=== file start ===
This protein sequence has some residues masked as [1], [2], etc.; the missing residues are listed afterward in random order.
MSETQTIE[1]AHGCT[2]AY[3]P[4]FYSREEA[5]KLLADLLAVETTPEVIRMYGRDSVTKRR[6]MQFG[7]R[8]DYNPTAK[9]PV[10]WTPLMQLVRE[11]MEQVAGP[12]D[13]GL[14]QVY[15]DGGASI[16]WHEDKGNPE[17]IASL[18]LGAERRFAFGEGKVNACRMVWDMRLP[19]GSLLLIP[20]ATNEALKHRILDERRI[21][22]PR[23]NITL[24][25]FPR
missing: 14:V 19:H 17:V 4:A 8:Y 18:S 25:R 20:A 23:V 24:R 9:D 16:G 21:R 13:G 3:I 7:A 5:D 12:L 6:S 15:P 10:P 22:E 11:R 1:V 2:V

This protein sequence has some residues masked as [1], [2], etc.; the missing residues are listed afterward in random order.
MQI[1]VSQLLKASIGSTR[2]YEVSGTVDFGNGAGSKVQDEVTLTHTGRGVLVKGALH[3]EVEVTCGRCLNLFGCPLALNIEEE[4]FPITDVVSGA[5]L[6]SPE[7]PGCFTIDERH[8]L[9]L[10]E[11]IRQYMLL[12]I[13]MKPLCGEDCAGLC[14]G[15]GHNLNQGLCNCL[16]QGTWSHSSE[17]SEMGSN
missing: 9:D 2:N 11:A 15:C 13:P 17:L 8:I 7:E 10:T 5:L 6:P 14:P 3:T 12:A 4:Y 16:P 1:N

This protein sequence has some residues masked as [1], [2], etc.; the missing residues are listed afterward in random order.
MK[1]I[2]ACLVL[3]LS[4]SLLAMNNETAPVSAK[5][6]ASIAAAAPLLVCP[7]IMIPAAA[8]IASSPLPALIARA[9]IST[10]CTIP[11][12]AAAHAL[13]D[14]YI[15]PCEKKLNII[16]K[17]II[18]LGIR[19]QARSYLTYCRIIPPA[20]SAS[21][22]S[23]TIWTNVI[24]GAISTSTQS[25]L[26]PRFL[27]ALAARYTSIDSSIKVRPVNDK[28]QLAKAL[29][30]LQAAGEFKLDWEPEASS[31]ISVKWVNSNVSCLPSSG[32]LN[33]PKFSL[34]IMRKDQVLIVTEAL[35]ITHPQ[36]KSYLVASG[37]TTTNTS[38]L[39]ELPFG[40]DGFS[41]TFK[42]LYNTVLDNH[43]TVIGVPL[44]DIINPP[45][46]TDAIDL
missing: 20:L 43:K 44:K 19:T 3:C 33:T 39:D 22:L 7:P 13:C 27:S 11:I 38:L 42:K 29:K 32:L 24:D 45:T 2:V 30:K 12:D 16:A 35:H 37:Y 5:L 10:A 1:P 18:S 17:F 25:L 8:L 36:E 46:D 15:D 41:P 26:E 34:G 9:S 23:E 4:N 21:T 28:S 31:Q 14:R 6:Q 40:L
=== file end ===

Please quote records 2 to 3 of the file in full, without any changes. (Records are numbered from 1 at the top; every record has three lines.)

This protein sequence has some residues masked as [1], [2], etc.; the missing residues are listed afterward in random order.
MQI[1]VSQLLKASIGSTR[2]YEVSGTVDFGNGAGSKVQDEVTLTHTGRGVLVKGALH[3]EVEVTCGRCLNLFGCPLALNIEEE[4]FPITDVVSGA[5]L[6]SPE[7]PGCFTIDERH[8]L[9]L[10]E[11]IRQYMLL[12]I[13]MKPLCGEDCAGLC[14]G[15]GHNLNQGLCNCL[16]QGTWSHSSE[17]SEMGSN
missing: 9:D 2:N 11:A 15:C 13:P 17:L 8:I 7:E 10:T 5:L 6:P 14:P 3:T 12:A 4:Y 16:P 1:N

This protein sequence has some residues masked as [1], [2], etc.; the missing residues are listed afterward in random order.
MK[1]I[2]ACLVL[3]LS[4]SLLAMNNETAPVSAK[5][6]ASIAAAAPLLVCP[7]IMIPAAA[8]IASSPLPALIARA[9]IST[10]CTIP[11][12]AAAHAL[13]D[14]YI[15]PCEKKLNII[16]K[17]II[18]LGIR[19]QARSYLTYCRIIPPA[20]SAS[21][22]S[23]TIWTNVI[24]GAISTSTQS[25]L[26]PRFL[27]ALAARYTSIDSSIKVRPVNDK[28]QLAKAL[29][30]LQAAGEFKLDWEPEASS[31]ISVKWVNSNVSCLPSSG[32]LN[33]PKFSL[34]IMRKDQVLIVTEAL[35]ITHPQ[36]KSYLVASG[37]TTTNTS[38]L[39]ELPFG[40]DGFS[41]TFK[42]LYNTVLDNH[43]TVIGVPL[44]DIINPP[45][46]TDAIDL
missing: 20:L 43:K 44:K 19:T 3:C 33:T 39:D 22:L 7:P 13:C 27:S 11:I 38:L 42:K 29:K 32:L 24:D 45:T 2:V 30:K 12:D 16:A 35:H 37:Y 5:L 10:A 1:P 18:S 17:F 25:L 8:L 36:E 46:D 15:D 41:P 26:E 34:G 9:S 23:E 4:N 21:T 28:S 31:Q 14:R 6:Q 40:L